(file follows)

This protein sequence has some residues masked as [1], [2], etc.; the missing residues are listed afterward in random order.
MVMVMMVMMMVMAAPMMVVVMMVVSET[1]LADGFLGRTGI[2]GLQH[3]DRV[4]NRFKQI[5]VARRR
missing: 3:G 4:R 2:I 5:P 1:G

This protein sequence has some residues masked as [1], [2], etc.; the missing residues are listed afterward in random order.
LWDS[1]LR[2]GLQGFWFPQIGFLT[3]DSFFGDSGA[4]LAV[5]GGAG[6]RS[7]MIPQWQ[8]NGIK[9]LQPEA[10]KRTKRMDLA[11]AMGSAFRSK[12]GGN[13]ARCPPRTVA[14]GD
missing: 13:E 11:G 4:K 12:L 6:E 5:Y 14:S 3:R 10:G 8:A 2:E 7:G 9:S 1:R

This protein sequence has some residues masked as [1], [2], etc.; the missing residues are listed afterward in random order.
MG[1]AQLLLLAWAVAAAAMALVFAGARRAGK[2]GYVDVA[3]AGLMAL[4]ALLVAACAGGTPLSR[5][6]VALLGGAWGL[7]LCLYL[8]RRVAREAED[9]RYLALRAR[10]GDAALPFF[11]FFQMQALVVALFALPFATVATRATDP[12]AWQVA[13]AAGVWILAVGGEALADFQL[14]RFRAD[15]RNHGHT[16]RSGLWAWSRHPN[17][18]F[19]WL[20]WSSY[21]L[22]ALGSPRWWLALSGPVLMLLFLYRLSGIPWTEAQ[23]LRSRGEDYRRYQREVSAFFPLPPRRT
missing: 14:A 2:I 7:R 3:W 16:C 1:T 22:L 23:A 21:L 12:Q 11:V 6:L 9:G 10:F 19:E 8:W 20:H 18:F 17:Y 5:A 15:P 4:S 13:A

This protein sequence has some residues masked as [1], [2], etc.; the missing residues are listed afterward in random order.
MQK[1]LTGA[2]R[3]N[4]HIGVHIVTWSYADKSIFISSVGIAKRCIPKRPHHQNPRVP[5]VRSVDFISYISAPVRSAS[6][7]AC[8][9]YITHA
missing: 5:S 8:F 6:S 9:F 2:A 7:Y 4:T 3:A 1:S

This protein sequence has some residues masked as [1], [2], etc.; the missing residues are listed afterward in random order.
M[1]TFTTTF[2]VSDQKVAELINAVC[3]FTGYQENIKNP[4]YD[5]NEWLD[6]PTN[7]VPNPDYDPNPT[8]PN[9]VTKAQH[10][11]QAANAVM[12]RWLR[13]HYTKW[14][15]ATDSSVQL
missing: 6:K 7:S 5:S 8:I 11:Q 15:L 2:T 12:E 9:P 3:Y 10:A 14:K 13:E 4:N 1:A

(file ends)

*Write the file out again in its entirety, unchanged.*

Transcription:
This protein sequence has some residues masked as [1], [2], etc.; the missing residues are listed afterward in random order.
MVMVMMVMMMVMAAPMMVVVMMVVSET[1]LADGFLGRTGI[2]GLQH[3]DRV[4]NRFKQI[5]VARRR
missing: 3:G 4:R 2:I 5:P 1:G

This protein sequence has some residues masked as [1], [2], etc.; the missing residues are listed afterward in random order.
LWDS[1]LR[2]GLQGFWFPQIGFLT[3]DSFFGDSGA[4]LAV[5]GGAG[6]RS[7]MIPQWQ[8]NGIK[9]LQPEA[10]KRTKRMDLA[11]AMGSAFRSK[12]GGN[13]ARCPPRTVA[14]GD
missing: 13:E 11:G 4:K 12:L 6:E 5:Y 14:S 3:R 10:G 8:A 2:E 7:G 9:S 1:R

This protein sequence has some residues masked as [1], [2], etc.; the missing residues are listed afterward in random order.
MG[1]AQLLLLAWAVAAAAMALVFAGARRAGK[2]GYVDVA[3]AGLMAL[4]ALLVAACAGGTPLSR[5][6]VALLGGAWGL[7]LCLYL[8]RRVAREAED[9]RYLALRAR[10]GDAALPFF[11]FFQMQALVVALFALPFATVATRATDP[12]AWQVA[13]AAGVWILAVGGEALADFQL[14]RFRAD[15]RNHGHT[16]RSGLWAWSRHPN[17][18]F[19]WL[20]WSSY[21]L[22]ALGSPRWWLALSGPVLMLLFLYRLSGIPWTEAQ[23]LRSRGEDYRRYQREVSAFFPLPPRRT
missing: 14:A 2:I 7:R 3:W 16:C 1:T 22:L 23:A 21:L 12:Q 11:V 6:L 9:G 10:F 19:E 8:W 20:H 18:F 17:Y 5:A 15:P 4:S 13:A

This protein sequence has some residues masked as [1], [2], etc.; the missing residues are listed afterward in random order.
MQK[1]LTGA[2]R[3]N[4]HIGVHIVTWSYADKSIFISSVGIAKRCIPKRPHHQNPRVP[5]VRSVDFISYISAPVRSAS[6][7]AC[8][9]YITHA
missing: 5:S 8:F 6:S 9:F 2:A 7:Y 4:T 3:A 1:S

This protein sequence has some residues masked as [1], [2], etc.; the missing residues are listed afterward in random order.
M[1]TFTTTF[2]VSDQKVAELINAVC[3]FTGYQENIKNP[4]YD[5]NEWLD[6]PTN[7]VPNPDYDPNPT[8]PN[9]VTKAQH[10][11]QAANAVM[12]RWLR[13]HYTKW[14][15]ATDSSVQL
missing: 6:K 7:S 5:S 8:I 11:Q 15:L 2:T 12:E 9:P 3:Y 10:A 14:K 13:E 4:N 1:A